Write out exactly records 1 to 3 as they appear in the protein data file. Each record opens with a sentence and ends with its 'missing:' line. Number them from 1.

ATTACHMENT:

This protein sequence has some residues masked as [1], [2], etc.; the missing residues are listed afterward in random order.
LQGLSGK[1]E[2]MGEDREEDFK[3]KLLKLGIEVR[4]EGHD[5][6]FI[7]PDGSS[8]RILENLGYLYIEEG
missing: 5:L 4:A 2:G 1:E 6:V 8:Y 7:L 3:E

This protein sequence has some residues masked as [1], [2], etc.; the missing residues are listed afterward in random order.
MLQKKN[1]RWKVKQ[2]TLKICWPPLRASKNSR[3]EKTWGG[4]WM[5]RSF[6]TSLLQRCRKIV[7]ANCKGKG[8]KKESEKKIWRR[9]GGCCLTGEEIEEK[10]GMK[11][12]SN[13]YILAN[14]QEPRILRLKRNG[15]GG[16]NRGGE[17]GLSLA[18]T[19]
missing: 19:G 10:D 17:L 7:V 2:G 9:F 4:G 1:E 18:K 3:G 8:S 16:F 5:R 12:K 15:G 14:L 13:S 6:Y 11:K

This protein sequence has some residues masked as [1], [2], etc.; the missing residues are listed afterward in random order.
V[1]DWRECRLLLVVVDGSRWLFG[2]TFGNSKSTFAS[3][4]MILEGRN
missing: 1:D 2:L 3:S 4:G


This protein sequence has some residues masked as [1], [2], etc.; the missing residues are listed afterward in random order.
LQGLSGK[1]E[2]MGEDREEDFK[3]KLLKLGIEVR[4]EGHD[5][6]FI[7]PDGSS[8]RILENLGYLYIEEG
missing: 5:L 4:A 2:G 1:E 6:V 8:Y 7:L 3:E

This protein sequence has some residues masked as [1], [2], etc.; the missing residues are listed afterward in random order.
MLQKKN[1]RWKVKQ[2]TLKICWPPLRASKNSR[3]EKTWGG[4]WM[5]RSF[6]TSLLQRCRKIV[7]ANCKGKG[8]KKESEKKIWRR[9]GGCCLTGEEIEEK[10]GMK[11][12]SN[13]YILAN[14]QEPRILRLKRNG[15]GG[16]NRGGE[17]GLSLA[18]T[19]
missing: 19:G 10:D 17:L 7:V 2:G 9:F 4:G 1:E 18:K 3:G 8:S 16:F 5:R 12:K 15:G 14:L 13:S 6:Y 11:K

This protein sequence has some residues masked as [1], [2], etc.; the missing residues are listed afterward in random order.
V[1]DWRECRLLLVVVDGSRWLFG[2]TFGNSKSTFAS[3][4]MILEGRN
missing: 1:D 2:L 3:S 4:G